The great King of Beasts might soon be something less. It’s not just the statistical decline. It’s losing its glamor. It’s important that we outsiders don’t force this issue. Africans are handling it just fine.
But you’d never guess which Africans.
Lions like most headliner animals in Africa are in significant decline. The fact is hidden to foreigners who experience two to three times the numbers of wild animals in the protected areas they visit compared to a couple decades ago.
And that’s actually part of the problem. The national parks and reserves, refuge for wild animals under siege, are too small to handle all the immigrants.
Mostly wild areas like Kenya’s Maasai Mara and Laikipia, Zambia’s northern Luangwa, Tanzania’s Loliondo and West Kilimanjaro and South Africa’s peripheral reserves around Kruger are unique areas that fall in between protected and privately managed land.
When these areas became popular with tourists, field scientists began to study them. It’s from these types of areas in particular that we can corroborate the serious decline in the big headliner animals. Lions and elephants show the greatest decline among these.
Elephants’ decline can be attributed to how valuable its tusk are on the black market. Lions’ decline is because they are menacing to the growing development around them. Believe it or not these are not radically different reasons. Both animals are declining in great part, because both animals are being intentionally killed.
There are, of course, less onerous reasons like simple habitat erosion from climate change. There are complicated reasons, too, like viruses that might be linked to development in some way. But clearly, assassination is if not the single most important reason, one of the very most important.
The Washington Post recently had a wonderful article about the lions of Nairobi National Park and their constant conflict with Nairobi’s growing population.
All sorts of local efforts have been made to protect the lions in Nairobi’s iconic national park, an absolutely astounding 45 sq. miles of savannah surrounded by some of the most rapid, noisy, dirty development on earth. The park is fenced on three sides and open to undeveloped land on its southwest.
One of Africa’s biggest cement factories encroaches on its river border. Eight lanes of highway traffic roar out of a new, giant international airport on its side. A new 21st century elevated train is going to run through its edge!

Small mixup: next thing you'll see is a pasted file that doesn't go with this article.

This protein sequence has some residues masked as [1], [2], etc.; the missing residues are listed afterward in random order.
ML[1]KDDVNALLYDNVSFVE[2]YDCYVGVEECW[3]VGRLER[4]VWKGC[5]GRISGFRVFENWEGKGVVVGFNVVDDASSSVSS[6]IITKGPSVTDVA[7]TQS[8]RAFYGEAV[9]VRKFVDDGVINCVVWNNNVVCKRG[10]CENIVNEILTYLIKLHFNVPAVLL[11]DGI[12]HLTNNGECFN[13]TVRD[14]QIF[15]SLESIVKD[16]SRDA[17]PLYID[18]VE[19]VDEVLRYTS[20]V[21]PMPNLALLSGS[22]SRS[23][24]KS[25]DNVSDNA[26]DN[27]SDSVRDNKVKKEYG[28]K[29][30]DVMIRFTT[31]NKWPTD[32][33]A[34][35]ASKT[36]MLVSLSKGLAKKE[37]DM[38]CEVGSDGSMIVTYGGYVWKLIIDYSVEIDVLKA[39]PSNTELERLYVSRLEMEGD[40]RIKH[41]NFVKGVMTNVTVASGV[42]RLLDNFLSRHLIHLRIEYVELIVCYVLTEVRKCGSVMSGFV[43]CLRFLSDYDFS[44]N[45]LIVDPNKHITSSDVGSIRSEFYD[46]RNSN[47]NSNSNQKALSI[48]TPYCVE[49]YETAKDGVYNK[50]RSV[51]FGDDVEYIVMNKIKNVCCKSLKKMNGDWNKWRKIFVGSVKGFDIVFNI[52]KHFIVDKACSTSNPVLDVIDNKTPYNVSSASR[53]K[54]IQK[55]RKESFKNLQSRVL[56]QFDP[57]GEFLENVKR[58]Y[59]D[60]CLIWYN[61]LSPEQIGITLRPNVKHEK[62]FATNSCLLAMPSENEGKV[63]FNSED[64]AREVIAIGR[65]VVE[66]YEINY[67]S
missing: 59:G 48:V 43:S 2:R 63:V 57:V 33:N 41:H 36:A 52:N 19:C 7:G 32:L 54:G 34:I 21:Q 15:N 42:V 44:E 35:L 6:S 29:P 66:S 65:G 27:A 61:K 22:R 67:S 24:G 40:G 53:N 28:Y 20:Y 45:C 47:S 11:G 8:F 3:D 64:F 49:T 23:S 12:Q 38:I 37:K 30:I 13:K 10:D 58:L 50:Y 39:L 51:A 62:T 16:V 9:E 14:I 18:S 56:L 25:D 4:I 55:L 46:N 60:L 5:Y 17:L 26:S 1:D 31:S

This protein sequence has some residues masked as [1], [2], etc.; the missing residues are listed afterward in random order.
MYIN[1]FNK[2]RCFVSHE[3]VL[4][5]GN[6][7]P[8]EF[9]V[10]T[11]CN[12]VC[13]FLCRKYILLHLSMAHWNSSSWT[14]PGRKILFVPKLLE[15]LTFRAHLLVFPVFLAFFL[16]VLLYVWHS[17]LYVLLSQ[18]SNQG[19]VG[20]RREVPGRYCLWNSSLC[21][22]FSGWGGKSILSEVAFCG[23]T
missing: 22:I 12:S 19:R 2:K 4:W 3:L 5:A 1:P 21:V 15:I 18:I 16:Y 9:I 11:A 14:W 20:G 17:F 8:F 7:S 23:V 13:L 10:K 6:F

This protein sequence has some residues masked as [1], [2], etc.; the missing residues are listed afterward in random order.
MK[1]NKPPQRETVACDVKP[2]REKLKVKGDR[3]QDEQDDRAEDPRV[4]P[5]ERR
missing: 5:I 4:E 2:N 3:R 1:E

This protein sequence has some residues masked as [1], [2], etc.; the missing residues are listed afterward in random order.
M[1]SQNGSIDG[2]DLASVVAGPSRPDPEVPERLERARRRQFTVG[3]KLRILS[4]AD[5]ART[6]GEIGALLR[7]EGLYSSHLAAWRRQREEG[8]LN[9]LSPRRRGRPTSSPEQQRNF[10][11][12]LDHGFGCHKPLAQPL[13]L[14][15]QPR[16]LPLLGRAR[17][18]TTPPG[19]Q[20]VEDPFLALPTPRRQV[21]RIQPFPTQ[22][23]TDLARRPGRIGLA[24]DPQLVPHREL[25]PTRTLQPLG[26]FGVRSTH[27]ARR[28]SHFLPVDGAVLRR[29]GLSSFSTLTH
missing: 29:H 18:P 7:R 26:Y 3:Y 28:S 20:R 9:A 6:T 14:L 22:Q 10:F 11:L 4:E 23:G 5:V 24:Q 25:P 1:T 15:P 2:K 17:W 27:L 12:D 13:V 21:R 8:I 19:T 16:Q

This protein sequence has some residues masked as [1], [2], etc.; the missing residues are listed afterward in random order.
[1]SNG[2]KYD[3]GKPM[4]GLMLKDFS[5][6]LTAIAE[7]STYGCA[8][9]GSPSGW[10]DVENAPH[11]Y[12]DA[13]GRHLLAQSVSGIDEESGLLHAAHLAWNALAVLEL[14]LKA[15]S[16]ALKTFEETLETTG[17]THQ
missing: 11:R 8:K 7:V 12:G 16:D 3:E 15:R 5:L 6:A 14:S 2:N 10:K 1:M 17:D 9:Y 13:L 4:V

And 40-45 lions live there totally wild. As you might guess, they’re having trouble.
Sometimes the electrified fence fails. On the other side of one part of the fence are cows and goats and sheep and all sorts of peaceful animals waiting to be eaten. On another side increasingly habituated lion get hit by cars on Nairobi’s busy Ngong Road.
The lions two hundred miles north in Kenya’s wild Laikipia are actually having a better year than the warring tribes here that raid each other’s cattle. This is because the Ewaso Lions Project is almost entirely powered by local Africans who are its active employees and advocates.
This is a mad reversal of what you’d expect. Nairobi is filled with educated, youthful and ambitious people who at least claim to understand the importance of conservation and biodiversity. Moreover they know better than any the revenues that tourism can bring.
In the remote Great Northern Frontier of Laikipia education is lacking and traditional lifestyles linger. Lions were never liked in these ancient cultures. Western anthropologists’ wild claims that the cultures “tolerated” lions is nonsense. They were killed as often as they could be.
Now the people there are beginning to recognize in their own heritage the importance of lions. The more educated among them are raising the funds to compensate farmers who suffer loses to wild animals, because the government law that is supposed to do this is never sufficiently funded by Nairobi.
Above all it’s important that we outsiders don’t force any agenda. How Kenya, for example, decides to save its lions is up to Kenya. We can let them know what we think. We can offer funds and support but we should never withhold funds and support. The post colonial era has proved that doesn’t work.
I’m pretty optimistic. If a red-robed herdsboy in the deserts of Borana is now reluctant to kill a lion that killed one of his goats, I think the Armani-suited driver on Ngong road will buy a little bit more insurance to cover a lion dent on his Benz.